DeLoss Dodds

DeLoss Dodds wants committee, separate sites for playoff


One more fact is all but secure when it comes to a college football playoff: the two semifinal games and championship will not be held on campus.

Beyond that, how the teams are selected and where the games will be played — meaning either neutral or bowl sites — remain rather large question marks.

Texas athletic director DeLoss Dodds says he has the answers. Frankly, they’re pretty good too.

Speaking with Kirk Bohls of the Austin-American Statesman, Dodds says he favors a selection committee of about “seven or nine” panelists (to avoid a tie) with strong football backgrounds. They could be former coaches, ADs, commissioners, etc.

Dodds also thinks the “entity needs to be separate” when placing the final four teams. “It needs to be their own bowls, their own TV, their own sponsors. Those four selected would not play in the bowls. And I’d have ‘em bid it out to cities and stadiums for the three games, and I favor neutral sites for the games because using the campuses (as host sites, at least for the two semifinal games) would be too much of an advantage.”

Take the payout/money issue out of the equation for a minute. Whether major college football has a four-team playoff or eventually an eight-team playoff — the number doesn’t really matter — the point is that it is co-existing with the bowls. In other words, the sole purpose is to determine a national champion on the field.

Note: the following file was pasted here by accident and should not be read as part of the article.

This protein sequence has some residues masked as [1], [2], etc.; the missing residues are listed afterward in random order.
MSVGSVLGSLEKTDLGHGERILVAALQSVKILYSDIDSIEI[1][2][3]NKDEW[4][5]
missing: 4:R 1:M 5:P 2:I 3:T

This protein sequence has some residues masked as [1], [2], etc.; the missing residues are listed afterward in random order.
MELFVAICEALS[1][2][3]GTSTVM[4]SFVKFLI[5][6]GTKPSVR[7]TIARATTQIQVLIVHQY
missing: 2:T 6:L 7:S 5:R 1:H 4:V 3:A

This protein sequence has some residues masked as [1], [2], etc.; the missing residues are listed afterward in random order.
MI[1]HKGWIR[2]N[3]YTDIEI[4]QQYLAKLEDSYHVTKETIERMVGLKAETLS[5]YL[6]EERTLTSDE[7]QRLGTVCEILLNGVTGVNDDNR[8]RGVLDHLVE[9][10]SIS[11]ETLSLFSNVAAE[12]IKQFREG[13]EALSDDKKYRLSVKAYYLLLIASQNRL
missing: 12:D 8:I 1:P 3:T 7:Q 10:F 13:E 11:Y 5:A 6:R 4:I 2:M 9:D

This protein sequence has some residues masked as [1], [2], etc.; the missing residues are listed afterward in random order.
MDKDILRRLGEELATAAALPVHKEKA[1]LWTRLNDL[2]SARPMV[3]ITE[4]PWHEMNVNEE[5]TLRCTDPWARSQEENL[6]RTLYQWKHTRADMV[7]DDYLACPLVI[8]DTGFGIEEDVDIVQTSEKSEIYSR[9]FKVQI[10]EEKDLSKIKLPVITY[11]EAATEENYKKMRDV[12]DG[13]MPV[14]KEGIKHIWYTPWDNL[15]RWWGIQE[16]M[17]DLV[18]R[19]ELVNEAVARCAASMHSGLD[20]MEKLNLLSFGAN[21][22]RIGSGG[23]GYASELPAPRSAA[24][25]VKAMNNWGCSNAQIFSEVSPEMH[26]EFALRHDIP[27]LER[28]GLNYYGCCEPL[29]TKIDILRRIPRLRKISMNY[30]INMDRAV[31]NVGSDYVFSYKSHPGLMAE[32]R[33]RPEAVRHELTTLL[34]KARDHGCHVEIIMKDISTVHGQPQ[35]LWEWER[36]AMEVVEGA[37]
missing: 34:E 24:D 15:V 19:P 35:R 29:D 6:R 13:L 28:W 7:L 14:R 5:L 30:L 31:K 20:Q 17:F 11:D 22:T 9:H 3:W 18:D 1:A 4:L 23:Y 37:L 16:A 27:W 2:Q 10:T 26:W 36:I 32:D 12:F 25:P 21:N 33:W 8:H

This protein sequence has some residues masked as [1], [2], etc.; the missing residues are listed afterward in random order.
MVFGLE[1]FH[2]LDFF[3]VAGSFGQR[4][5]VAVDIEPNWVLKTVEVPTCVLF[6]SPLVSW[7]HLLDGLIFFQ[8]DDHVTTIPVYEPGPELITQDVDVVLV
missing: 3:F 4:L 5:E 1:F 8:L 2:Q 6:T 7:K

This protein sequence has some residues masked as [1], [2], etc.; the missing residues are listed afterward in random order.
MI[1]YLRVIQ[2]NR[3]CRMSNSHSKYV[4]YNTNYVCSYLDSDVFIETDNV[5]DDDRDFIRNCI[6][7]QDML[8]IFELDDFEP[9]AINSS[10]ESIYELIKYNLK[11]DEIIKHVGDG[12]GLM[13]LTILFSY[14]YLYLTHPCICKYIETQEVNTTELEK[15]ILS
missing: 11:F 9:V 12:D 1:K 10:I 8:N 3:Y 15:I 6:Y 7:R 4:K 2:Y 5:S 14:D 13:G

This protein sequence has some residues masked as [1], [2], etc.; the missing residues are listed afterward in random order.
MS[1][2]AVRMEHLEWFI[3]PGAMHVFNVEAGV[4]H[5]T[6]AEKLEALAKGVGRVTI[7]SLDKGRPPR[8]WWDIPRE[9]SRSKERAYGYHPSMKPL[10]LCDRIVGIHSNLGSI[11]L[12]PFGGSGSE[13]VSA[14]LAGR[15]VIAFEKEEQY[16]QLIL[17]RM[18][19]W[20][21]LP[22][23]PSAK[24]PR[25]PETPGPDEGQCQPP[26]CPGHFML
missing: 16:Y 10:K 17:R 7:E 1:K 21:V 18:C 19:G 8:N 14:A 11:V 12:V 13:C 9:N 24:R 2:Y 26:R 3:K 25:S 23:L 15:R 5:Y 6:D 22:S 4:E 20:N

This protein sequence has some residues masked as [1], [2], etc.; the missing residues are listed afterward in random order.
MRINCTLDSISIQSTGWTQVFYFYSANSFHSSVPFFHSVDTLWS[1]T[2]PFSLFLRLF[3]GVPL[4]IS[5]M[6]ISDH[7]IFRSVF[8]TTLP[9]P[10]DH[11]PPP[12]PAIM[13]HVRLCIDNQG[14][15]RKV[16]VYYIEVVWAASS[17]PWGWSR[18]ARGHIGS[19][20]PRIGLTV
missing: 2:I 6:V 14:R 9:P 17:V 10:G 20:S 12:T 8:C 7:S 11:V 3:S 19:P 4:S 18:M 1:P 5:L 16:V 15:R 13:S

With that in mind, make the event as separate from the bowls as possible, from selection to sites.

The current national champion is decided by a bunch of arbitrary computer formulas and irrelevant polls that punish teams not just for losing, but for when they lose. A committee similar (only smaller) to the one selecting the NCAA men’s basketball tournament would be much more inclined to reward, say, Oregon for their early-season game against LSU (not to mention winning the Pac-12) over Stanford, which didn’t play a top 25 team for the first six weeks of the season yet finished ahead of the Ducks at the end of the regular season.